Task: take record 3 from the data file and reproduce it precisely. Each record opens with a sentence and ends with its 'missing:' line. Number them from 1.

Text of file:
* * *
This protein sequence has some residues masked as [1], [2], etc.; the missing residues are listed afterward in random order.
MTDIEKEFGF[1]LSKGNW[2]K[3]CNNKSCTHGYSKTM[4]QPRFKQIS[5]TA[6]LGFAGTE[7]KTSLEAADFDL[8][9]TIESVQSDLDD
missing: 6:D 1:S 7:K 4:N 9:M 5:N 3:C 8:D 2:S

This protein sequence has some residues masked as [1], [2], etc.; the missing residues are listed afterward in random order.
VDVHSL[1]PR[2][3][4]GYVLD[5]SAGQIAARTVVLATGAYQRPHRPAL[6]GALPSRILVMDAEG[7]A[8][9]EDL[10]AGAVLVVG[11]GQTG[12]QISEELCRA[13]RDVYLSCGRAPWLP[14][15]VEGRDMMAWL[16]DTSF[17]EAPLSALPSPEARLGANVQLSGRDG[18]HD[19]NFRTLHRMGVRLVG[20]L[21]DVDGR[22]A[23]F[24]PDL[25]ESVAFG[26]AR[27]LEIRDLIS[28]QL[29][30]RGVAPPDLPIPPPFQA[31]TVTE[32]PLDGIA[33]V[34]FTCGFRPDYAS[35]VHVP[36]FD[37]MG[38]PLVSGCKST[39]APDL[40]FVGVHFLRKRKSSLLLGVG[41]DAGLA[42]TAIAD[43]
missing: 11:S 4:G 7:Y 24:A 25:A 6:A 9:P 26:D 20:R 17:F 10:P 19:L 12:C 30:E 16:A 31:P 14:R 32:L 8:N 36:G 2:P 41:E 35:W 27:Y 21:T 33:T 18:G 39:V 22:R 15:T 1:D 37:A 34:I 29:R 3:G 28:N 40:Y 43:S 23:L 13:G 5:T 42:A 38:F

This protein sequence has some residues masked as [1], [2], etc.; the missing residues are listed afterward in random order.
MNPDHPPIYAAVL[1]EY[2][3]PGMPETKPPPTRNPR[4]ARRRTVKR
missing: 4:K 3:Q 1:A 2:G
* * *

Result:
This protein sequence has some residues masked as [1], [2], etc.; the missing residues are listed afterward in random order.
MNPDHPPIYAAVL[1]EY[2][3]PGMPETKPPPTRNPR[4]ARRRTVKR
missing: 4:K 3:Q 1:A 2:G